What is it? To climb at least 7,500 meters over as many rides as you like in one month. Why would we do it? To challenge ourselves physically, to test our endurance and strength and to experience the view at the top... below is a general guidelines for taking on a climbing challenge.
Saturday and Sunday – plan ahead and go big on at least one-weekend ride or both if your legs are up for it.
Weekends are when you do your big rides. Planning ahead will reduce stress and may help with weekend work, family and social responsibilities.
Go easy on Friday or take the day off from training.
If you train during the week, you would want to be at your freshest or at least have minimal fatigue going into the weekend rides. Do a 45 to 90-minute recovery ride on a Friday where average power is below 55% of FTP and heart rate is below 68% of lactate threshold or below 60% of maximum... perceived exertion is very easy. Or take a rest day and limit time on your feet.
Go big at the start of the monthly climbing challenge.
You have a greater chance of completing the challenge if you rack up climbing meters early in the month. Spreading the elevation challenge evenly over each weekend might increase the possibility of missing the climbing goal.
Climbing repeats or hilly endurance rides.
Climbing repeats are great for developing power – these sessions may be nasty and evil. However, riding up a climb and back down and doing it all again is an excellent way to gain elevation when you have limited time. If you have more time, then do a hilly endurance ride. These are big rides where you can summit a lot of climbs.
Here are a few more tips to conquer a climbing challenge:
Elevation comes first on the day.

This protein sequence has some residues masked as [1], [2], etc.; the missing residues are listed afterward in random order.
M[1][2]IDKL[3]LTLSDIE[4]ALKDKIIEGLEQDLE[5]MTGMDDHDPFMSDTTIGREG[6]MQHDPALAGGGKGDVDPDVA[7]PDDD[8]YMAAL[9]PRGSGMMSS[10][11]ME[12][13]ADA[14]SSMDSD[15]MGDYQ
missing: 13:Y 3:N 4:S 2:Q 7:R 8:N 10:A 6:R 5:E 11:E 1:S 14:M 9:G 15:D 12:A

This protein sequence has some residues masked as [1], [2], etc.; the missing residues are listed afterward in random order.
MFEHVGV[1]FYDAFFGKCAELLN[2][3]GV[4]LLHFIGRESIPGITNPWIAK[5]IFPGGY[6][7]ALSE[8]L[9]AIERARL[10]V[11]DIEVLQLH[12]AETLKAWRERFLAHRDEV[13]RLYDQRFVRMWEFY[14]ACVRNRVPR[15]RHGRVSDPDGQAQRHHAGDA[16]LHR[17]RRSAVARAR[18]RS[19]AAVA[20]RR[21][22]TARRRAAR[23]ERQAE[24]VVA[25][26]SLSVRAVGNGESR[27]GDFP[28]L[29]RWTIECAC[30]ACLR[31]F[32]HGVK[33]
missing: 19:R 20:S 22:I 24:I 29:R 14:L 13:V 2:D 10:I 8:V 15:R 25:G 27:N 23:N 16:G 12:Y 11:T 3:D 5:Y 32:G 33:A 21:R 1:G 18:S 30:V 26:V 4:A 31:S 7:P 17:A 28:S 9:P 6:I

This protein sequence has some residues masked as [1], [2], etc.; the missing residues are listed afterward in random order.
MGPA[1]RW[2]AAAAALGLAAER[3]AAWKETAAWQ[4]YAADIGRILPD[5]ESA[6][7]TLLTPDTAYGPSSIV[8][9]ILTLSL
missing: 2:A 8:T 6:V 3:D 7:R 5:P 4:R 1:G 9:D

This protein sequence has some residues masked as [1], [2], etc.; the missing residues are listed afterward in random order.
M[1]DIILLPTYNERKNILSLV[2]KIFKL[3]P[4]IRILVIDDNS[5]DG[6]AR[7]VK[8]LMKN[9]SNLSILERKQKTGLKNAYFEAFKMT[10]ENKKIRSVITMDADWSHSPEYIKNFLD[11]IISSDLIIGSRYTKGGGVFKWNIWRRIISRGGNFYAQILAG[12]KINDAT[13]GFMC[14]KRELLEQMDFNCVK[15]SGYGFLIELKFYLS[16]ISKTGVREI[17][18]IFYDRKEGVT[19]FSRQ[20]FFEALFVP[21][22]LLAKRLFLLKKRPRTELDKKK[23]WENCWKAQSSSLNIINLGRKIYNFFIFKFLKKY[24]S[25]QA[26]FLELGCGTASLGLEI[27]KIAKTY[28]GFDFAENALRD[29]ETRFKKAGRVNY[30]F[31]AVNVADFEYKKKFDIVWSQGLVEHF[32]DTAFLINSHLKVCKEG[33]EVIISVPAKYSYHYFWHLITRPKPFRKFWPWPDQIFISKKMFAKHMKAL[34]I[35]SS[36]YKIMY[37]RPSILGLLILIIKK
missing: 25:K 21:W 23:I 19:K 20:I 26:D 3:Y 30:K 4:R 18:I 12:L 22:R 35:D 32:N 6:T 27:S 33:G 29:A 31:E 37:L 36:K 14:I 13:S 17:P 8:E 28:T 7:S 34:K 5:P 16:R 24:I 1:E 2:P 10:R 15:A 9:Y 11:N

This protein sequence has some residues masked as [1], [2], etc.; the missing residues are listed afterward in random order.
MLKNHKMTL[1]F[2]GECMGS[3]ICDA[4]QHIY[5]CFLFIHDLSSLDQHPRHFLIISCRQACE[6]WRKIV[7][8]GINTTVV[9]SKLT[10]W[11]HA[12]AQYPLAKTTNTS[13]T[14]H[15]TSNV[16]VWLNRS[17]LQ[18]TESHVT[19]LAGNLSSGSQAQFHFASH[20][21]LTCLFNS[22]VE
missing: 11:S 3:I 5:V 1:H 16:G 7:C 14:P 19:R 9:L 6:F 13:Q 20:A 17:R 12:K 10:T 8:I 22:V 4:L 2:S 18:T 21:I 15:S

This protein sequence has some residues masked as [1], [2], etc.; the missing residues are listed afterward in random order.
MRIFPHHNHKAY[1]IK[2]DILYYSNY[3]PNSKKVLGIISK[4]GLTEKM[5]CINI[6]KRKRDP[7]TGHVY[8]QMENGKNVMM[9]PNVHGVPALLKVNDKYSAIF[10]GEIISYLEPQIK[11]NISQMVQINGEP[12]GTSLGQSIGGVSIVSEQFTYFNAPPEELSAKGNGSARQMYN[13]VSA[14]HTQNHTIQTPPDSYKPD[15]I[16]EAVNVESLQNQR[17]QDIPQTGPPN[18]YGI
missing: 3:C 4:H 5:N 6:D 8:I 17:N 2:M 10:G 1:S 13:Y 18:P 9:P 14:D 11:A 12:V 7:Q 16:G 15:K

Chasing QOM/KOM(Queen/King of the mountain) or trying to beat a personal best will drain your energy... remember the goal is to gain elevation.
Treat it like a workout.
Do not skip the warm-up. Warming up will raise your body temperature, increase blood flow to your muscles and lower the risk of injury.
Start slow and keep it steady on the long climbs.
Going too hard and too fast from the base of a long climb or doing too many accelerations will sap your energy, increase blood lactate and eventually slow you down way before the end of the climb.
What it should feel like.
Because you are doing multiple climbs, your efforts should be in Zone 3 or just below your threshold on the ascents. RPE should be around 3-4, your breathing should be deep and controlled but not laboured, and the conversation should be somewhat challenging. Your power range should be between 76% and 90% of FTP, or your heart rate should be between 84% and 94% of LTHR. Some brief efforts at threshold or Zone 4 (power between 91% and 105% of FTP and or heart rate above 95% of LTHR) are okay. However, too many and too long will burn more energy.
Relax your upper body when climbing in the seated position.
Focus on a smooth pedalling action, engage the legs through the pedal stroke and maintain a relaxed upper body. Use your glutes through the top of the pedal stroke, quads driving down through the power phase and hamstring and calves dragging up through the back of the pedal stroke.
Mix it up, and briefly stand.
Briefly stand to elevate any pressure. Standing allows you to drop your body weight onto the pedals and is ideal for climbing steep gradients or sections. As you get off the saddle to stand, shift to an easier gear... you will be able to maintain momentum.
Your cadence should be self-selected, i.e. what feels comfortable to you.
Eat and drink early and often.
This is often overlooked and too late. Eat and drink early and often and immediately after reaching the summit.
This should be on the top of the list after finishing a hard ride,... consume a good mixture of carbohydrates and proteins post-activity meal or drink within 30 - 45 minutes of completing a workout.
That is it. Thank you for reading. I hope you found it to be a useful resource. Questions, comments and high fives! Drop them here.